Houston, in orange, succumbed to a 3-1 home defeat to Nashville on Wednesday as both teams inch toward the end of the regular season. Some of their opponents haven’t been as lucky given postponements and/or uncertainty over when games might be rescheduled. Thomas Shea-USA TODAY Sports
Major League Soccer has been battling COVID-19 all season. After play was shut down in March two weeks into the 2020 campaign, the league successfully held a tournament in a bubble in Orlando, Florida, with no positive tests once the games began, despite the forced exits of FC Dallas and Nashville SC due to breakouts within their respective squads. But in recent weeks, as teams have settled into playing games mostly in home markets, the vulnerabilities have become more apparent.
Since Sept. 23, 24 players and staff members have had confirmed positive tests for COVID-19, resulting in the postponement of 10 matches. This has occurred even as MLS continued regular testing and mask wearing, as well as taking steps such as same-day travel for visiting teams to limit potential infection and spread.
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MLS is by no means the only sport wrestling with positive cases among its teams, their players and staff. Both the NFL and college football have been weathering outbreaks, as well, as evidenced by the Tennessee Titans sustaining 24 cases as of this writing. But for MLS, the challenge remains daunting.
The question now: How much of a shadow will COVID-19 cast on the rest of the season? Can MLS finish out the five or six games that remain for most teams? Or is it destined to have the playoffs interrupted by positive tests and postponements or seeding determined by off-field calculations such as points per game?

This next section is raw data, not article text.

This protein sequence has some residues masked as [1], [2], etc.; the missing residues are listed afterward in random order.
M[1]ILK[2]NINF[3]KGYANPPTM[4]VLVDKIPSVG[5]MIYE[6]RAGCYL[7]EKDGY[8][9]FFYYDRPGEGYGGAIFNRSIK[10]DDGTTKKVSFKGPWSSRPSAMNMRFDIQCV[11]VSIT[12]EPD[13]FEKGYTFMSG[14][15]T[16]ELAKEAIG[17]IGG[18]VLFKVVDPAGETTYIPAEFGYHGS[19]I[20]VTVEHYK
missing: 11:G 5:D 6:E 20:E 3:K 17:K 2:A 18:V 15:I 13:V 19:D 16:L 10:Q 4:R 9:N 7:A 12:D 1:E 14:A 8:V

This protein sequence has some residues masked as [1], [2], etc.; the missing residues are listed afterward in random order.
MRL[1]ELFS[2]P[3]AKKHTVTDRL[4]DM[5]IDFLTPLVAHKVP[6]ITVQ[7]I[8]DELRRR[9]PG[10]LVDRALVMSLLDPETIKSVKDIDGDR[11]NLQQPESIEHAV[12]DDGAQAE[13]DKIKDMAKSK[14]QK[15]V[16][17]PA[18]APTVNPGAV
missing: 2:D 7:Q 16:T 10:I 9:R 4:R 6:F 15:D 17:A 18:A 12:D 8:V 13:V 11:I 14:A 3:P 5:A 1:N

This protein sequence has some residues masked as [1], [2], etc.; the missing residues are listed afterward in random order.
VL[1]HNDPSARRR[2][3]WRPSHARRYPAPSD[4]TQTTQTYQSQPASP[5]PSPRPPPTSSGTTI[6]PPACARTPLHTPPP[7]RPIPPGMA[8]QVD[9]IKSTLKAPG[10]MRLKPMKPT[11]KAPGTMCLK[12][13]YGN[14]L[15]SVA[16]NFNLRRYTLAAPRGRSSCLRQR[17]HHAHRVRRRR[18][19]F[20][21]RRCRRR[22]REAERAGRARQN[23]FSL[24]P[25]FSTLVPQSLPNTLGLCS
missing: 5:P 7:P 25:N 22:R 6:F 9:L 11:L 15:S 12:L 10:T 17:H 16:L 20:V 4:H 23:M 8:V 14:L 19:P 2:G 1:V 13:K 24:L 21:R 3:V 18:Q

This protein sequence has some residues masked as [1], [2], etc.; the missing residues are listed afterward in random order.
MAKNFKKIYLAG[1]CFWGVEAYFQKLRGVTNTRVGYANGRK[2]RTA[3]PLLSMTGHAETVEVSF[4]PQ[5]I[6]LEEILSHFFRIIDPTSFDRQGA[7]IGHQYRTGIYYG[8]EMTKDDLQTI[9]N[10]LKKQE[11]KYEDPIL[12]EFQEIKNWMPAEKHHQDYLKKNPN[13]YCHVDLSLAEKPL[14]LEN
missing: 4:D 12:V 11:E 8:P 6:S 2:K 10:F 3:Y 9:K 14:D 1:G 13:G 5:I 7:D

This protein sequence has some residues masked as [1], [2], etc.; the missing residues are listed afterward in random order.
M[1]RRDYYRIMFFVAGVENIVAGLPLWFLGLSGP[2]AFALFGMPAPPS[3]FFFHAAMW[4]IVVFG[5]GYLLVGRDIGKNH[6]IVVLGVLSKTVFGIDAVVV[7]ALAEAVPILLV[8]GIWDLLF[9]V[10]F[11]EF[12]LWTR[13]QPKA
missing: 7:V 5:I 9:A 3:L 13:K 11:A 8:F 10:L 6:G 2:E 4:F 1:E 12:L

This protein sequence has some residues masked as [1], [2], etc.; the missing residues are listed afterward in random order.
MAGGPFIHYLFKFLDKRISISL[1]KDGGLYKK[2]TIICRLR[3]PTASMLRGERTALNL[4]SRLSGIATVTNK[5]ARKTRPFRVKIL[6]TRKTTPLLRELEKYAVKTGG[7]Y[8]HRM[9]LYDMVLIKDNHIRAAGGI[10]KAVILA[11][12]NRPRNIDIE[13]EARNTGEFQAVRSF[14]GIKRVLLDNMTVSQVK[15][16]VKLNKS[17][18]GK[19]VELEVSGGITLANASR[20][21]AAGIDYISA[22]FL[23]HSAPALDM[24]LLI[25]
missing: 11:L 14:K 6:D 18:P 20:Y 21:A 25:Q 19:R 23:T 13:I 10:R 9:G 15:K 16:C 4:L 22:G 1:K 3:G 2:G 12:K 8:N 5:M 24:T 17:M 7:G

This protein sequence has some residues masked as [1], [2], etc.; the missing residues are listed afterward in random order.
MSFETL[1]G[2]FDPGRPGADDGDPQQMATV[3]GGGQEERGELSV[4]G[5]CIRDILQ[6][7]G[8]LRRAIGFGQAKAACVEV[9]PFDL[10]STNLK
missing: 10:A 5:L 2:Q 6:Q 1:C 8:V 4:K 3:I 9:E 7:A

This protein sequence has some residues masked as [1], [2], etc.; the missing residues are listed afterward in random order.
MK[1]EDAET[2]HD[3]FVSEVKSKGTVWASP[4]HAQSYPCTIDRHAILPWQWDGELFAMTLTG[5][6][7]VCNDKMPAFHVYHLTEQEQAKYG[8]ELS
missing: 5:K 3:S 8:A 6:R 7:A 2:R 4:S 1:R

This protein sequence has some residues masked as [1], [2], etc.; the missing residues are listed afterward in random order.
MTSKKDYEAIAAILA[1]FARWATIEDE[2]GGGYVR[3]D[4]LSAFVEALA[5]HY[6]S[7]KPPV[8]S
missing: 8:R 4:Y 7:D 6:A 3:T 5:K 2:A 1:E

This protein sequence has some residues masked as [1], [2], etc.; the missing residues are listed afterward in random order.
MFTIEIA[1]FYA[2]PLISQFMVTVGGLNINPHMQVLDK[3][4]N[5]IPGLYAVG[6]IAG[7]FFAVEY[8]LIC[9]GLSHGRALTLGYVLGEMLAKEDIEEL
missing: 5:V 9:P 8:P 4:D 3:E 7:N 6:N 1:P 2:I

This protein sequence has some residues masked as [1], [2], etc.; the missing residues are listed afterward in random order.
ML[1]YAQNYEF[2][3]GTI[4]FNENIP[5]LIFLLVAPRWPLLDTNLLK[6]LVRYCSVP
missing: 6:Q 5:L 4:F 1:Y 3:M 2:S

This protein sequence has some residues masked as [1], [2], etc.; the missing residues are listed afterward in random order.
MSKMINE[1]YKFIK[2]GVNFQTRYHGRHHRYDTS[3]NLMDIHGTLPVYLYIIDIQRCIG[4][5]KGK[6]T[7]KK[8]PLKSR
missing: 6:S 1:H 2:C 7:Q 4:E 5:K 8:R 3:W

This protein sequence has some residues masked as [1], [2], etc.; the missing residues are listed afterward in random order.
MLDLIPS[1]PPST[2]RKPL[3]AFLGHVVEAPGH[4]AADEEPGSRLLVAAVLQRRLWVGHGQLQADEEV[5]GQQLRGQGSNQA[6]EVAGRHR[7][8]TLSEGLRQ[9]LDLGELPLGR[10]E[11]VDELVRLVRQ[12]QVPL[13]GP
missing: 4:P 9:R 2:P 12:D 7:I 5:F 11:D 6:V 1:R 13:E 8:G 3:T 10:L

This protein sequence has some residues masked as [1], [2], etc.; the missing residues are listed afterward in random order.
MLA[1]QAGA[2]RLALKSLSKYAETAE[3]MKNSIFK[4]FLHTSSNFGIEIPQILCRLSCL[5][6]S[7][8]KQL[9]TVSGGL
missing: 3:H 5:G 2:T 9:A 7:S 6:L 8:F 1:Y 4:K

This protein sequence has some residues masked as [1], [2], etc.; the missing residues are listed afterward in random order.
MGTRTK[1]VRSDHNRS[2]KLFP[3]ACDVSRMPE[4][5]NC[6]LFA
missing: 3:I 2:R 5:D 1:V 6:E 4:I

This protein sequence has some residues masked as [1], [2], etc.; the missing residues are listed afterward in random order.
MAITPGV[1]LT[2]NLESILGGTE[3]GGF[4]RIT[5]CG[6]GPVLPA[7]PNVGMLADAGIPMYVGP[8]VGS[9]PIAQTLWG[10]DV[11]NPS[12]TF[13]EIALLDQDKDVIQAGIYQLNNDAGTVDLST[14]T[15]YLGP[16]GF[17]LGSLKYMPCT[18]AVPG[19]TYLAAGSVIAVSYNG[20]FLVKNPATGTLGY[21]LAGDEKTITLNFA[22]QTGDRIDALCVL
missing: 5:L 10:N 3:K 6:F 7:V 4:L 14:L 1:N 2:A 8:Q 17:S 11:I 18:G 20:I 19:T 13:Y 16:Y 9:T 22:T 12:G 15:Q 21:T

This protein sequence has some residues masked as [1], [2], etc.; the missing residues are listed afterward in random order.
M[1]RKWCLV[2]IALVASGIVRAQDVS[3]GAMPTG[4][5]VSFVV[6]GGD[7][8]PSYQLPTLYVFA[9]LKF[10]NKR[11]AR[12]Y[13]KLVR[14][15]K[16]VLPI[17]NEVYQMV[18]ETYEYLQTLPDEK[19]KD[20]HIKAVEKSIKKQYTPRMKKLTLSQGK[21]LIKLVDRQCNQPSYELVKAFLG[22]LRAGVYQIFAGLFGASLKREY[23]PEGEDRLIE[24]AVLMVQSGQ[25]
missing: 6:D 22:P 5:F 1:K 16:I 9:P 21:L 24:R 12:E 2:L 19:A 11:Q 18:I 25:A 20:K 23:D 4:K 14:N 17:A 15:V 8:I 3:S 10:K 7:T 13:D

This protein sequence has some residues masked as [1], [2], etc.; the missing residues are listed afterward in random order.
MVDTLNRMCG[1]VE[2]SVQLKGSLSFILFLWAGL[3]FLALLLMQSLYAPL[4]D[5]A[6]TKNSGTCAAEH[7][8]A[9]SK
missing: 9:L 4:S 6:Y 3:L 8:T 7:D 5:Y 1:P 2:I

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“When we announced that we’re returning to play in our markets, we said we would prioritize the health and safety of the players and staff,” MLS deputy commissioner and president Mark Abbott told ESPN. “If at any time we thought that we shouldn’t move forward with a match, we would postpone it. We recognized that that could happen, and the health and safety protocols that we have were designed to deal with them.”
The epicenter of the league’s difficulties has been in Colorado, where the Rapids have had 18 confirmed positive tests for COVID-19 — five players and 13 staff members — over the past three weeks. The outbreak has resulted in seven of Colorado’s games being postponed. Only two of the seven have been rescheduled, and even if the league uses the November international window to reschedule additional Rapids games, there won’t be enough time to get all their games in prior to Decision Day on Nov. 8 or the scheduled start of the playoffs on Nov. 20. Other teams will have to deal with an international travel window from Nov. 9 to 17, one that brings fresh concerns about player safety after Seattle forward Raul Ruidiaz contracted COVID-19 while on international duty with Peru this past week.